I love LA - anytime you want to peek into a new corner of town, a discovery is to be made. My most recent discovery is a couple from Mexico who patented a new way of making prints, and has been working with some of the world's most famous living artists.
Christopher Knight of the Los Angeles Times calls John McLaughlin "possibly the most important postwar artist you don't know". Doesn't that make you curious?
To celebrate the centennial of Carson McCullers, the Book Club picked up The Heart is a Lonely Hunter - a masterpiece that many of us read in high school, but one that we all enjoyed revisiting.
Chances are that, like us, you have lived in LA for a considerable number of years without ever visiting our city's strange and wonderful masterpiece -- Watts Towers. We urge you to put this adventure on your Do-It-Now List for 2017.
This month, the book we're all talking about is A Gentleman in Moscow. The elegant tale, penned by Amor Towles chronicles four decades in the life of Count Alexander Rostov - an aristocrat who is sentenced to life imprisonment in Moscow's Metropol Hotel by a Bolshevik tribunal in 1922.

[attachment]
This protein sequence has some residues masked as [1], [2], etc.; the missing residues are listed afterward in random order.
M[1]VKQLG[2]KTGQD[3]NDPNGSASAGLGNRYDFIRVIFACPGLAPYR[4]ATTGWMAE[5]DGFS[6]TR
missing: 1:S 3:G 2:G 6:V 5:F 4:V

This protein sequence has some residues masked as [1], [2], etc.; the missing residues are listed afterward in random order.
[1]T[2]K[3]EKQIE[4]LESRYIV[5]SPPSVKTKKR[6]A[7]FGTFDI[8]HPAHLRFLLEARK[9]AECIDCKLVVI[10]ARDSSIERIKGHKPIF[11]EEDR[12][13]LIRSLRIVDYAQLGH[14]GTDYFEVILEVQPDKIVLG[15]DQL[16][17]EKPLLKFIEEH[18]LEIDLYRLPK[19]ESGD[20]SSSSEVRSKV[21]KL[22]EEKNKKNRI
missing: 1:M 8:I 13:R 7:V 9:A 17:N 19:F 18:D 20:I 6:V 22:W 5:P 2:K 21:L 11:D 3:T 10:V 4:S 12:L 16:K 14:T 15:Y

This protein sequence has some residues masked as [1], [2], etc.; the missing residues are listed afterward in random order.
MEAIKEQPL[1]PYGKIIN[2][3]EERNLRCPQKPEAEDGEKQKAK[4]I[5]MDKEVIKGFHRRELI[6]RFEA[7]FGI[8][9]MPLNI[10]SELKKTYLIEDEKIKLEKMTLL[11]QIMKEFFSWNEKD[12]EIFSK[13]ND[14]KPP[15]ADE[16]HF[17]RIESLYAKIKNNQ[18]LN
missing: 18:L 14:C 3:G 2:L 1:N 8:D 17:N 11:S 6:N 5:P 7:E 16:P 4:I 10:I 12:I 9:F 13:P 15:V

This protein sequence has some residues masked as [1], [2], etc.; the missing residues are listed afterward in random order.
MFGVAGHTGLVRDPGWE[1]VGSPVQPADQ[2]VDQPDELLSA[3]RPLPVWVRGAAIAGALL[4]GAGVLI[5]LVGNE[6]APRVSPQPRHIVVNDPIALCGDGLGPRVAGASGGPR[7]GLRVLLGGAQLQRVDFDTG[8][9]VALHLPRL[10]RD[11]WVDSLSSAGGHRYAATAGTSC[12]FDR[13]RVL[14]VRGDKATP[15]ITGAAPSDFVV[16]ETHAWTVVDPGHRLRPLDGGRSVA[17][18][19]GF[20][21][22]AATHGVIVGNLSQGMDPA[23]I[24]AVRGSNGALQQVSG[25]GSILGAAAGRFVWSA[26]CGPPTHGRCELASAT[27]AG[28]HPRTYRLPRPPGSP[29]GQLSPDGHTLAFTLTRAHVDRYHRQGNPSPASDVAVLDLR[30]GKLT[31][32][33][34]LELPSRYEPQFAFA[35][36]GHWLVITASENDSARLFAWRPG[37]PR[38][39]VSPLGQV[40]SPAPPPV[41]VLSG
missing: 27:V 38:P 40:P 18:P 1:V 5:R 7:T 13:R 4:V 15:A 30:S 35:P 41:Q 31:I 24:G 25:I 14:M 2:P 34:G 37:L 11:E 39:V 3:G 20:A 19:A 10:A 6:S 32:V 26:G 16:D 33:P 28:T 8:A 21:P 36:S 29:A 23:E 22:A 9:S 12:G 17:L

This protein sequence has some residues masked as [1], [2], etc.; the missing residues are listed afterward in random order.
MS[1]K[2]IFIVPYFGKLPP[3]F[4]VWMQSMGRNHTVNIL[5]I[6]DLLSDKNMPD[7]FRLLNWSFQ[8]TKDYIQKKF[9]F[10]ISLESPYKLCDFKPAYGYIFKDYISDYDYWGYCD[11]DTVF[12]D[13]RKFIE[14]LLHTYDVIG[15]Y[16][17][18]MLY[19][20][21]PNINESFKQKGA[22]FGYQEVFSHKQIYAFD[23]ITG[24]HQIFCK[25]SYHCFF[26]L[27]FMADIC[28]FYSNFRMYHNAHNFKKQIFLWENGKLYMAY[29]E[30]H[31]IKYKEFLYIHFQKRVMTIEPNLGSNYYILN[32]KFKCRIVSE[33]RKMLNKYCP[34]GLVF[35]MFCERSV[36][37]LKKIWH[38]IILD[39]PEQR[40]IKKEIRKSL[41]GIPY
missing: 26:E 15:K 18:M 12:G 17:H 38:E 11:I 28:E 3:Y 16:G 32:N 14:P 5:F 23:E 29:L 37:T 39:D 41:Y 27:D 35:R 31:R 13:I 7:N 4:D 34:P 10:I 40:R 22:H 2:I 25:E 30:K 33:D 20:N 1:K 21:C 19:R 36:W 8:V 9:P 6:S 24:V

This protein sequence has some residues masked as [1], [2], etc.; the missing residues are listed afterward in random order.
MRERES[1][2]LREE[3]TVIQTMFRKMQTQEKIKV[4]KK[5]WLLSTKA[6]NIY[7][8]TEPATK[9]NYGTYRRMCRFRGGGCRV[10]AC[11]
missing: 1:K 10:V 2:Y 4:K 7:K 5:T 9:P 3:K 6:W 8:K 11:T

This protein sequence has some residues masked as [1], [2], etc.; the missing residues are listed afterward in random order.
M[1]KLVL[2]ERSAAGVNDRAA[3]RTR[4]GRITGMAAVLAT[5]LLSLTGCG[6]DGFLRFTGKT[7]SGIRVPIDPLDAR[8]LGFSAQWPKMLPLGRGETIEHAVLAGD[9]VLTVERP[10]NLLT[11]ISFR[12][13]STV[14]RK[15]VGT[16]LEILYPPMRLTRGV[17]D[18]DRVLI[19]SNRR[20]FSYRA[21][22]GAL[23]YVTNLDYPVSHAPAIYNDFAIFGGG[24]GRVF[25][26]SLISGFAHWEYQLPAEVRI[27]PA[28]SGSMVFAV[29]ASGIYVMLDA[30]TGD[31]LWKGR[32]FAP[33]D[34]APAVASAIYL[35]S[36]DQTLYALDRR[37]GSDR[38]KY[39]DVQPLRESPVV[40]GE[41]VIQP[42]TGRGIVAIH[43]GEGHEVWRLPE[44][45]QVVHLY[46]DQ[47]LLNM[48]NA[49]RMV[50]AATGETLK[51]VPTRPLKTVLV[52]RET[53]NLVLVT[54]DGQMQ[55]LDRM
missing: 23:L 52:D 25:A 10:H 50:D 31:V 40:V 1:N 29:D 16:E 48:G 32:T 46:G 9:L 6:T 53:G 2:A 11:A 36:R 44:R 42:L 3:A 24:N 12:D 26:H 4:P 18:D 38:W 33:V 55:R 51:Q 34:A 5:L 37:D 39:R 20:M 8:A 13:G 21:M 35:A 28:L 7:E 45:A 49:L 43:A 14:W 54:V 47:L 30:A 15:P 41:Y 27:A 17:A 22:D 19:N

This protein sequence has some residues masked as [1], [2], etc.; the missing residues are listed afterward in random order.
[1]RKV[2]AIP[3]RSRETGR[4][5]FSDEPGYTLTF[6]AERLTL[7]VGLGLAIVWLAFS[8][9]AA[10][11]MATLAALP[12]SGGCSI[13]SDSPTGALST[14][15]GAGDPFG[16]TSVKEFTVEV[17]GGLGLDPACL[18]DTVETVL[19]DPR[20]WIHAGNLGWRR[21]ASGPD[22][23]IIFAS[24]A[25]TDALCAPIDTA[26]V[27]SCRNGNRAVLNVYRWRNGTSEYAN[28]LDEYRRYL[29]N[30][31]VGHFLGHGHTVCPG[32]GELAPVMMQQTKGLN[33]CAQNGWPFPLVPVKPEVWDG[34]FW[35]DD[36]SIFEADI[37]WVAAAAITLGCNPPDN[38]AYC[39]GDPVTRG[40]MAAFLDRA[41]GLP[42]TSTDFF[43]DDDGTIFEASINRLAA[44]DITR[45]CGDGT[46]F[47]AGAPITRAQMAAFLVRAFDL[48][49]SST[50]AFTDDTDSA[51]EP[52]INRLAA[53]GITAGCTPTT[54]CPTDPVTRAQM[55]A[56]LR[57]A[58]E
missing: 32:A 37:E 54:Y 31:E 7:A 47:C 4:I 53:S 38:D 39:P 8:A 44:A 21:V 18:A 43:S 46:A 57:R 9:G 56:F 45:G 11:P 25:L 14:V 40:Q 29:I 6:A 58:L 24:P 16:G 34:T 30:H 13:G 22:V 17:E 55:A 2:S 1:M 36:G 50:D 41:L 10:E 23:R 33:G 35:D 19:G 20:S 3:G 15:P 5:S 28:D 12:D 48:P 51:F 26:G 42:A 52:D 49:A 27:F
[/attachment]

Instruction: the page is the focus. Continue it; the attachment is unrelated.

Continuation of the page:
A popular, high-reward "starter hike" for families can be found just up the PCH at Solstice Canyon. The box canyon has a steeper, higher loop that more experienced hikers can add onto the adventure, with more of what Solstice is known for - waterfall elements and abandoned ruins of old homesteads.
Each year, it seems more and better events crop up at which you can celebrate Martin Luther King, Jr. Day around town. With a long weekend on the docket, it's nice to have something to do that represents the spirit of the holiday.
The role of the artist in society is the topic of debate this week, thanks to Meryl Streep's Golden Globe speech, which was beloved by many, but criticized widely, too.This past weekend we were treated to stories about the creative geniuses behind two giants in the canon of children's storytelling: Margaret Wise Brown and Tyrus Wong.